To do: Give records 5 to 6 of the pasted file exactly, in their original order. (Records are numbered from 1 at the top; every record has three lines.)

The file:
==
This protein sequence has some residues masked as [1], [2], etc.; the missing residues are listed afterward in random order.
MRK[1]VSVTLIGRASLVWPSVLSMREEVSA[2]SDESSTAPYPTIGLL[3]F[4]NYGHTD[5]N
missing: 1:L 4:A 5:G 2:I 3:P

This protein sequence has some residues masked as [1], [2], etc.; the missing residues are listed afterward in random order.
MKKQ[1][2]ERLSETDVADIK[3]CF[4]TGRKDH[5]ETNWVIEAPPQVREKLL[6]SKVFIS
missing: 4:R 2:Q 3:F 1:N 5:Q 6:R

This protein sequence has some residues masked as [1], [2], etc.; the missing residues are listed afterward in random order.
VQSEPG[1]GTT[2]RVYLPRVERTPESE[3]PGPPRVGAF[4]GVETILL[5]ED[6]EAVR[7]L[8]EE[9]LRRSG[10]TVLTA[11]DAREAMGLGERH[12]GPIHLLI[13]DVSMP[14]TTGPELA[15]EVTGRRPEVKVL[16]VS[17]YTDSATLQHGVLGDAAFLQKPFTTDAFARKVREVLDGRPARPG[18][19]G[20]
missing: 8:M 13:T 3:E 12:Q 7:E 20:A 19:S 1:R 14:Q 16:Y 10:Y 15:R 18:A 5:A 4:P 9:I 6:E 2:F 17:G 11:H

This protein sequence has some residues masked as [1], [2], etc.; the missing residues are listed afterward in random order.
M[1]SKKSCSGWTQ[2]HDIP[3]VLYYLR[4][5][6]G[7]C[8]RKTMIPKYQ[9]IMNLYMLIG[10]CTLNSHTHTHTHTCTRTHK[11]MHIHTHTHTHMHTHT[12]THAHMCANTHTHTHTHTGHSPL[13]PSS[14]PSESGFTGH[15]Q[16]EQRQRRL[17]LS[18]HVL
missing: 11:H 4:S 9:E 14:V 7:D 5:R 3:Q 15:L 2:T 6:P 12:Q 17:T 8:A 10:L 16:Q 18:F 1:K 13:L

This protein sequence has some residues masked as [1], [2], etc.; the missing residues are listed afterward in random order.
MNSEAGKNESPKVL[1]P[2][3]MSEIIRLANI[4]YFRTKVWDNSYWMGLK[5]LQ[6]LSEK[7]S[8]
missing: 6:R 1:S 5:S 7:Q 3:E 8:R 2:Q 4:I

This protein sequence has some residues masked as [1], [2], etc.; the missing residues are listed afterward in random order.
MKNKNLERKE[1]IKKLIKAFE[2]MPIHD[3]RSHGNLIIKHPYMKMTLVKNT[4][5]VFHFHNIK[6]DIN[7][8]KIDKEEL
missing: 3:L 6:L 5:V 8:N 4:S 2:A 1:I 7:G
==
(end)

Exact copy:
This protein sequence has some residues masked as [1], [2], etc.; the missing residues are listed afterward in random order.
MNSEAGKNESPKVL[1]P[2][3]MSEIIRLANI[4]YFRTKVWDNSYWMGLK[5]LQ[6]LSEK[7]S[8]
missing: 6:R 1:S 5:S 7:Q 3:E 8:R 2:Q 4:I

This protein sequence has some residues masked as [1], [2], etc.; the missing residues are listed afterward in random order.
MKNKNLERKE[1]IKKLIKAFE[2]MPIHD[3]RSHGNLIIKHPYMKMTLVKNT[4][5]VFHFHNIK[6]DIN[7][8]KIDKEEL
missing: 3:L 6:L 5:V 8:N 4:S 2:A 1:I 7:G